This importance of this community-level support is recognised in Indicator 6 of the WBTi, which looks in detail at access to skilled mother support and community outreach. Good peer-support programmes can increase the length of time that mothers exclusively breastfeed their babies. In other words, they can help mothers who want to breastfeed to carry on for as long they choose.
When the Industrial Revolution began, women started to go out to work in large numbers and breastfeeding began to decline, spurring the development of alternative ways of feeding babies. Yet, 200 years on, the question of how to combine breastfeeding and work still remains for women around the globe.
health protection, job protection and non-discrimination for pregnant and breastfeeding workers
at least 14 weeks of paid maternity leave
one or more paid breastfeeding breaks or daily reduction of hours of work to breastfeed
as well as recommending that space be provided nearby for working mothers to breastfeed or express their milk.
There is also a recognition of the extra challenges faced by women who work in the “informal economy”, such as those in casual or freelance work, who don’t always have the same protections as other women.
Each year, the World Alliance for Breastfeeding Action produces a snapshot of the state of maternity protection around the world, which makes for some interesting comparisons.
Indicator 4 of the World Breastfeeding Trends initiative (WBTi) looks in much more detail at the laws and practices in each country to score them on the maternity protection they offer. Fathers are recognised too, because of their important role in nurturing babies and supporting breastfeeding, so the length of paternity leave is also included in the score.
How do you think the UK compares to other countries in protecting breastfeeding mothers at work? What was your experience of returning to work while breastfeeding? What would have made it easier?
A baby is born and placed on his mother’s chest. His newborn reflexes kick in and he starts to crawl to her breast, calm and alert. This skin-to-skin contact triggers a surge in oxytocin – the so-called “mothering hormone” – and she responds by instinctively helping him to the breast. He latches on, and her milk flows.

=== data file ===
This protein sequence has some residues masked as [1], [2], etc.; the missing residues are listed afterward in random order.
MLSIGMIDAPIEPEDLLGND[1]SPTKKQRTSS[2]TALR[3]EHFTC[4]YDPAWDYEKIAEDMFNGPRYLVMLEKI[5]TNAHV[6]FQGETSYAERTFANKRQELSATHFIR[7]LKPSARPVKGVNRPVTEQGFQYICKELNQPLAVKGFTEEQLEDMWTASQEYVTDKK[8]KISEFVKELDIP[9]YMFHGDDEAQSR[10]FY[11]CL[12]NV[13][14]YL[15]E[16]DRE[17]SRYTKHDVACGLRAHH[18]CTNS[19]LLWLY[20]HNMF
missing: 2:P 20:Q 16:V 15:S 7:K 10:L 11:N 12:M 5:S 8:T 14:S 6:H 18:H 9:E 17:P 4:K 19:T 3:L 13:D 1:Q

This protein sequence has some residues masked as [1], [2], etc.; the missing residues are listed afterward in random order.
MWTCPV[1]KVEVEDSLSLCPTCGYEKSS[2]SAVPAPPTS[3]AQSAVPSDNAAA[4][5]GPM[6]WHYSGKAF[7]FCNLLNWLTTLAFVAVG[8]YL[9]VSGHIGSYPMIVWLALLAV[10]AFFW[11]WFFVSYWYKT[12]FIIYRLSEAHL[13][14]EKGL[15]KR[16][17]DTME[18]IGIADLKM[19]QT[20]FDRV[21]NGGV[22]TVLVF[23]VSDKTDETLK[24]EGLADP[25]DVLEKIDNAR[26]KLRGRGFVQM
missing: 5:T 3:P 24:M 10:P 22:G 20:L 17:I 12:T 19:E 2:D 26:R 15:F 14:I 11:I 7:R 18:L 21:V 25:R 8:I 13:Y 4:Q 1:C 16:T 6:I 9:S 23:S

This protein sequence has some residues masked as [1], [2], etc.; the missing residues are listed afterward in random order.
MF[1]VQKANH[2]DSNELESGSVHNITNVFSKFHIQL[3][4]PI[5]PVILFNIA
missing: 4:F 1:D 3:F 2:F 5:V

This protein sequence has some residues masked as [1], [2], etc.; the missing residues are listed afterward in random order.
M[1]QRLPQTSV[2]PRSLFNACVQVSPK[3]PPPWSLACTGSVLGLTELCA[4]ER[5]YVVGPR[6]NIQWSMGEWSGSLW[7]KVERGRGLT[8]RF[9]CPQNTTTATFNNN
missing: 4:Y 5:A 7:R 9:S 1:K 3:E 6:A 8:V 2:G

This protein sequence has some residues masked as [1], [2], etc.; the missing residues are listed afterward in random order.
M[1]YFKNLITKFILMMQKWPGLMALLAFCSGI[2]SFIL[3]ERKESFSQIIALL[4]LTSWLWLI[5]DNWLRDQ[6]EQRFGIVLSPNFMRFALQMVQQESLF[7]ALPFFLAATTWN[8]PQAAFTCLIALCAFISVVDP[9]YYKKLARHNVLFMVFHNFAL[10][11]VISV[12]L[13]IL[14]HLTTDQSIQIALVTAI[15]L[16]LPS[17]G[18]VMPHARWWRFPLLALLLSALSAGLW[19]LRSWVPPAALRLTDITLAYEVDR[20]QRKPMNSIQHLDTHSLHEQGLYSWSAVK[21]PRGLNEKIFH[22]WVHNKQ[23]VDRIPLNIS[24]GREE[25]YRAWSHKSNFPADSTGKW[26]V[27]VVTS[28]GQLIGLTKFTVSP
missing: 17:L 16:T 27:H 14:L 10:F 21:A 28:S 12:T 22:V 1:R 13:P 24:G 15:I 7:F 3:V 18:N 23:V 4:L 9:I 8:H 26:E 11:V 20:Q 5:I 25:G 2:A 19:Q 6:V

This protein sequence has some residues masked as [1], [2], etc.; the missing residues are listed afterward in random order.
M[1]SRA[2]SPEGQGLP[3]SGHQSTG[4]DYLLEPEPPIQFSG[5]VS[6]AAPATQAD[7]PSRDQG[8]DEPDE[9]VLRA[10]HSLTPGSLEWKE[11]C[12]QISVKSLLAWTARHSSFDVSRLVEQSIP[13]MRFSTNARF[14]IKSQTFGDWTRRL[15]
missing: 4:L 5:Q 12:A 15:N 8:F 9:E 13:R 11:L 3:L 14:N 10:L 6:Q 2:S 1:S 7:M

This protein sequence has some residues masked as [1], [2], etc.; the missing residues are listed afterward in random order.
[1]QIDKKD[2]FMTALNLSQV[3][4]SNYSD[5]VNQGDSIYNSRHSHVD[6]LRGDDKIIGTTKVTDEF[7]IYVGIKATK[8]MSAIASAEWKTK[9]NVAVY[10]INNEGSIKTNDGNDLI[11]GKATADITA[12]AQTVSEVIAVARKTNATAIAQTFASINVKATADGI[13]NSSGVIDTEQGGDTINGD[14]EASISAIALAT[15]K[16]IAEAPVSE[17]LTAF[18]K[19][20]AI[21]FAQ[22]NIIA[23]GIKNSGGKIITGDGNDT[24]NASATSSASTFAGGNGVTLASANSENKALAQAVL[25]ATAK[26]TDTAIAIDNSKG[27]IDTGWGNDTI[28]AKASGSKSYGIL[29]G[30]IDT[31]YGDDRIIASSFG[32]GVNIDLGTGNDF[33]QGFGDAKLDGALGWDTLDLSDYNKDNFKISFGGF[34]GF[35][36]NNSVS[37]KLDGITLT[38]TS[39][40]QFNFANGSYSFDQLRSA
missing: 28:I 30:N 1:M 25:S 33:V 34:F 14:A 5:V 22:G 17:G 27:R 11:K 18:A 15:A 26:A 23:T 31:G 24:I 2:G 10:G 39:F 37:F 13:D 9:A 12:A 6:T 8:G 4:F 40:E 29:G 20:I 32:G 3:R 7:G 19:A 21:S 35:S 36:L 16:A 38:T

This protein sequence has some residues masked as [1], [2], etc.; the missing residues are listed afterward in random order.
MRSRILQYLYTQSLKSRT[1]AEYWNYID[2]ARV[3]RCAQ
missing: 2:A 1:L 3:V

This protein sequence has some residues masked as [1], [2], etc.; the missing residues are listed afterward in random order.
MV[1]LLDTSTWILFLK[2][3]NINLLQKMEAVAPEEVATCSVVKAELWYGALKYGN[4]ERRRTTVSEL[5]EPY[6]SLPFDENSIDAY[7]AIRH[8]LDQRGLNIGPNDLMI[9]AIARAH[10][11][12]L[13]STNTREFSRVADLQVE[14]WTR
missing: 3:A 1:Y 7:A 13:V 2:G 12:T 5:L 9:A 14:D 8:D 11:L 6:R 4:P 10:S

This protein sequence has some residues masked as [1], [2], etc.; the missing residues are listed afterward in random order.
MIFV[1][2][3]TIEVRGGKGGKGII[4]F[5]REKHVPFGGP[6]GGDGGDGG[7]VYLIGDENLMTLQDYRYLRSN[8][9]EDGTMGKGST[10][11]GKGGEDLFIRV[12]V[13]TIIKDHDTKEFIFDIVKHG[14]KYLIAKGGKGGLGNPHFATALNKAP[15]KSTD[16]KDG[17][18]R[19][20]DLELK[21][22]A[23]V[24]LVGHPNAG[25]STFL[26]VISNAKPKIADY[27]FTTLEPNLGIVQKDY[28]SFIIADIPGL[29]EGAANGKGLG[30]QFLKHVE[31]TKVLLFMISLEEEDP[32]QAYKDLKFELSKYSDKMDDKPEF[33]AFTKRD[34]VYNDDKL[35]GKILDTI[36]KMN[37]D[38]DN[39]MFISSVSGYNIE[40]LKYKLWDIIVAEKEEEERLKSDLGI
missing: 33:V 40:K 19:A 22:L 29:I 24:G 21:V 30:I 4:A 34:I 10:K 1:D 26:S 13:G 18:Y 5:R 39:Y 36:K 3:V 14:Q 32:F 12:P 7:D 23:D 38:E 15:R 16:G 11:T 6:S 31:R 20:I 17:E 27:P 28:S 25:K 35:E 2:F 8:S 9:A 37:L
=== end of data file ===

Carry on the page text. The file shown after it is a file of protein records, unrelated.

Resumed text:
When breastfeeding begins in this uninterrupted way, soon after birth, research shows that babies are more likely to breastfeed well, and mothers tend to continue to breastfeeding for longer.
Now compare this to the typical birth scenario, repeated in so many maternity hospitals:
A baby is born, and her cord is cut. The midwife announces “It’s a girl!” and then wipes the baby clean and wraps her up. Then she passes her to her mother. Then the baby is passed to her father. After a few minutes, the midwife unwraps the screaming baby and puts her on the scales and gives her a vitamin K injection. The baby is dressed and returned to her mother.
There is clear evidence for better outcomes for babies born in Baby Friendly hospitals – for example, a study in Scotland found that these babies are 28 percent more likely to be exclusively breastfed at 7 days old.
The meaning of Baby Friendly has also evolved over time, and in recent years it has moved beyond the ten steps. In the UK, as well as protecting breastfeeding, the Baby Friendly approach now helps mothers to begin a nurturing relationship with their baby – and this protection applies to all babies, whether or not they are breastfed.
The Baby Friendly Initiative has also moved beyond maternity hospitals. In the UK, it is now possible for university courses, health visitors, children’s centres, and neonatal units to become Baby Friendly accredited.
The World Breastfeeding Trends initiative (WBTi) assessment scores each country out of 5 based on how many Baby Friendly hospitals it has. It needs have more than 89 percent of its hospitals and maternity units accredited to gain the top rating.
The assessment also looks at the quality of the Baby Friendly programme – how comprehensive the training is, whether it monitors hospitals adequately, whether mothers’ experiences are taken into account – for another possible score of 5.